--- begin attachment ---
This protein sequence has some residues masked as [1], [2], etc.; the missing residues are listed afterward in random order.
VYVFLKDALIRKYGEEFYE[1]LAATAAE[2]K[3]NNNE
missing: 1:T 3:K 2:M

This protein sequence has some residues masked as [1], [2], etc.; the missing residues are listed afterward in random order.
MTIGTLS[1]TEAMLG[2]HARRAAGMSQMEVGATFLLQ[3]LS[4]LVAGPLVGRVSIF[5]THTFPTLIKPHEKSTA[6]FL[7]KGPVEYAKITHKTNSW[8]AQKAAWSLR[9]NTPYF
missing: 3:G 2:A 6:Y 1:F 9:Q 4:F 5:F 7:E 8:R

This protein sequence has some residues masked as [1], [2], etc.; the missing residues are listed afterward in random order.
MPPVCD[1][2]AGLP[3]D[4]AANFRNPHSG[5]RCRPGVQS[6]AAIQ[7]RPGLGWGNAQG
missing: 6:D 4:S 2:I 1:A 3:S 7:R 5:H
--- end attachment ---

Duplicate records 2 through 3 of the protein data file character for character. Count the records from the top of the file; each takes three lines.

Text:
This protein sequence has some residues masked as [1], [2], etc.; the missing residues are listed afterward in random order.
MTIGTLS[1]TEAMLG[2]HARRAAGMSQMEVGATFLLQ[3]LS[4]LVAGPLVGRVSIF[5]THTFPTLIKPHEKSTA[6]FL[7]KGPVEYAKITHKTNSW[8]AQKAAWSLR[9]NTPYF
missing: 3:G 2:A 6:Y 1:F 9:Q 4:F 5:F 7:E 8:R

This protein sequence has some residues masked as [1], [2], etc.; the missing residues are listed afterward in random order.
MPPVCD[1][2]AGLP[3]D[4]AANFRNPHSG[5]RCRPGVQS[6]AAIQ[7]RPGLGWGNAQG
missing: 6:D 4:S 2:I 1:A 3:S 7:R 5:H